Motion stabilization using actuators is only effective for a small range of motion, due to the mechanical limits of typical actuators. Motion stabilization also places several limitations on imaging device. For instance, the mechanical actuators and stabilizer circuits are typically costly components. Moreover, they require substantial power to drive the actuators. The heat generated by the actuators also influences the image sensor, having an adverse effect on the quality of the captured images. Furthermore, due to the size of the actuators, there is a limit to the minimum size of the imaging device.

DISCLOSURE OF THE INVENTION

Various embodiments of the present invention, a method and system for deblurring an image based on motion tracking, are described herein. Light is recorded at an image sensor of an imaging device to capture an image. Motion of said image sensor is recorded at a motion sensor of the imaging device during the recording of the light at the image sensor. A blur kernel is generated based on the motion.

BRIEF DESCRIPTION OF THE DRAWINGS

The accompanying drawings, which are incorporated in and form a part of this specification, illustrate embodiments of the invention and, together with the description, serve to explain the principles of the invention:

FIG. 1 is a block diagram of a system for deblurring an image based on motion tracking, in accordance with an embodiment of the present invention.

FIG. 2 is a flowchart of a process for deblurring an image based on motion tracking, in accordance with an embodiment of the present invention.

FIG. 3 is a block diagram of a system for deblurring an image based on motion tracking and image stabilization, in accordance with an embodiment of the present invention.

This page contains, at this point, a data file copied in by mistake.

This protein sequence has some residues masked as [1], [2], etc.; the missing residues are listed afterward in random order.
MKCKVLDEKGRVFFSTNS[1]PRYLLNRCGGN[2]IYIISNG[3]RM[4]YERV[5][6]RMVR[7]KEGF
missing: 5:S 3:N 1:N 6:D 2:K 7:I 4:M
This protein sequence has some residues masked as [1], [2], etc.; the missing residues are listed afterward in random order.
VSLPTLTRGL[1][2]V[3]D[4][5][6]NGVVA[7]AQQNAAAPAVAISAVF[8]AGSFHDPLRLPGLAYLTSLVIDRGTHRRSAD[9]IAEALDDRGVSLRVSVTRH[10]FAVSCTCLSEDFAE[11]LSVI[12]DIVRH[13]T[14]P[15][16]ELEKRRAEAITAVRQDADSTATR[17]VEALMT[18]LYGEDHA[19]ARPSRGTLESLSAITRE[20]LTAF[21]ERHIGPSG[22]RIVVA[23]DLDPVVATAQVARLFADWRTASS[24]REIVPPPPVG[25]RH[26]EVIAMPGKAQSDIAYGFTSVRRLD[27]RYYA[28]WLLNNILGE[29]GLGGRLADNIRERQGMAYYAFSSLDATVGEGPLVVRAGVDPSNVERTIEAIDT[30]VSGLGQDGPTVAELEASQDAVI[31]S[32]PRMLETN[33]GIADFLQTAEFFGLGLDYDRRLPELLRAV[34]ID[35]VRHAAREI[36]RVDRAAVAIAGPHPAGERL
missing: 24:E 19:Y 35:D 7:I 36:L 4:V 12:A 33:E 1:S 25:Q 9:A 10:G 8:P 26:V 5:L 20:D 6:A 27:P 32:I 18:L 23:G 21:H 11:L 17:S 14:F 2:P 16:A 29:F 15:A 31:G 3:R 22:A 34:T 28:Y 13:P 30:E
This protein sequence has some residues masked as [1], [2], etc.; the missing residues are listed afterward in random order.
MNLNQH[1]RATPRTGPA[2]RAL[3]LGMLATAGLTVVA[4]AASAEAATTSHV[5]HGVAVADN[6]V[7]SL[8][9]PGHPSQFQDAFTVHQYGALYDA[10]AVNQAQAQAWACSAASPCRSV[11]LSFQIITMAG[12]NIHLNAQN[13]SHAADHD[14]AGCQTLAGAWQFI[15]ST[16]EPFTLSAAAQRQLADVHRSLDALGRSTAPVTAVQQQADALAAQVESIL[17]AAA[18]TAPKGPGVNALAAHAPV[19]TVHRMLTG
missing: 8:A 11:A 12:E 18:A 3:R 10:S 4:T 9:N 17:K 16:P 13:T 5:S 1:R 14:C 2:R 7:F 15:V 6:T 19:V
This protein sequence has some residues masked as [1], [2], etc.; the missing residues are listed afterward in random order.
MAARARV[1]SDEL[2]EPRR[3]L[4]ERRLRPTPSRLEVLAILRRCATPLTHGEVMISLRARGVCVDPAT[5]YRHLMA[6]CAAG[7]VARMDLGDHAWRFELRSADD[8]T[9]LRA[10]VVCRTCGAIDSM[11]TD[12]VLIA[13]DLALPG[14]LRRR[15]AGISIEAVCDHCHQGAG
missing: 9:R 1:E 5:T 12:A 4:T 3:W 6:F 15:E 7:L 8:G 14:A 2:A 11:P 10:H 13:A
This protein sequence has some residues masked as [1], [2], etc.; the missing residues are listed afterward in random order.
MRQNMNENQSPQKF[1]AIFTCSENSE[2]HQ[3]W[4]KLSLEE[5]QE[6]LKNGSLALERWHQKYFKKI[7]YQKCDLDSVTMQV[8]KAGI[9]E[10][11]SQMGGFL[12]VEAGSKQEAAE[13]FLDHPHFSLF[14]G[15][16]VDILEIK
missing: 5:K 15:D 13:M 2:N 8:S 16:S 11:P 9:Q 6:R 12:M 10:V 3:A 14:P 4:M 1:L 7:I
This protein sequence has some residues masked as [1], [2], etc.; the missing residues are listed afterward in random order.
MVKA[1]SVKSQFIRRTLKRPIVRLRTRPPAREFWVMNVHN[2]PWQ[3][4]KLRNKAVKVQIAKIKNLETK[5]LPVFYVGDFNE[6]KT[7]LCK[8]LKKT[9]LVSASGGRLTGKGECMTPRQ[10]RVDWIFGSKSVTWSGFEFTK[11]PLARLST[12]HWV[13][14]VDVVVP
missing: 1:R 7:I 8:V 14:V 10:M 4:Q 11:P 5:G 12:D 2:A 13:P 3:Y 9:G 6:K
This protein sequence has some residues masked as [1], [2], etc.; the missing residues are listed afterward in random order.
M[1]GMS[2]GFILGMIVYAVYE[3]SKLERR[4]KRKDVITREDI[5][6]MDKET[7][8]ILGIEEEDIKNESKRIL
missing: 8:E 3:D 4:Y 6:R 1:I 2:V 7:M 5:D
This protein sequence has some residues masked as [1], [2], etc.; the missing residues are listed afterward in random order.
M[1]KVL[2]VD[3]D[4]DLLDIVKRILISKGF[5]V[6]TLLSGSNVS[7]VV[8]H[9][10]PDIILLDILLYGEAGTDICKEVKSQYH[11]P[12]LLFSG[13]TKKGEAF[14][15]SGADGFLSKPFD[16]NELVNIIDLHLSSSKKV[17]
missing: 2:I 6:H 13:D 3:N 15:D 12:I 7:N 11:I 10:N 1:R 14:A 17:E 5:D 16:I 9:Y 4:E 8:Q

FIGS. 4A and 4B are a flowchart of a process for deblurring an image based on motion tracking and image stabilization, in accordance with an embodiment of the present invention.

The drawings referred to in this description should not be understood as being drawn to scale except if specifically noted.

BEST MODE FOR CARRYING OUT THE INVENTION

Reference will now be made in detail to the preferred embodiments of the invention, examples of which are illustrated in the accompanying drawings. While the invention will be described in conjunction with the preferred embodiments, it will be understood that they are not intended to limit the invention to these embodiments. On the contrary, the invention is intended to cover alternatives, modifications and equivalents, which may be included within the spirit and scope of the invention as defined by the appended claims. Furthermore, in the following detailed description of the present invention, numerous specific details are set forth in order to provide a thorough understanding of the present invention. In other instances, well known methods, procedures, components, and circuits have not been described in detail as not to unnecessarily obscure aspects of the present invention.

FIG. 1 is a block diagram of a system 100 for deblurring an image based on motion tracking, in accordance with an embodiment of the present invention. In one embodiment, system 100 is comprised within an imaging device. In one embodiment, the imaging device is a digital camera. However, it should be appreciated that the imaging device may be any electronic device that is capable of capturing images in a digital format, e.g., a digital camcorder with a still photo capture function.

System 100 is operable to track the motion of the imaging device. Based on the motion tracked while an image is captured, system 100 generates a blur kernel. The blur kernel may then be used to deblur the image. System 100 provides a sharp image with adequate exposure and reduced blur.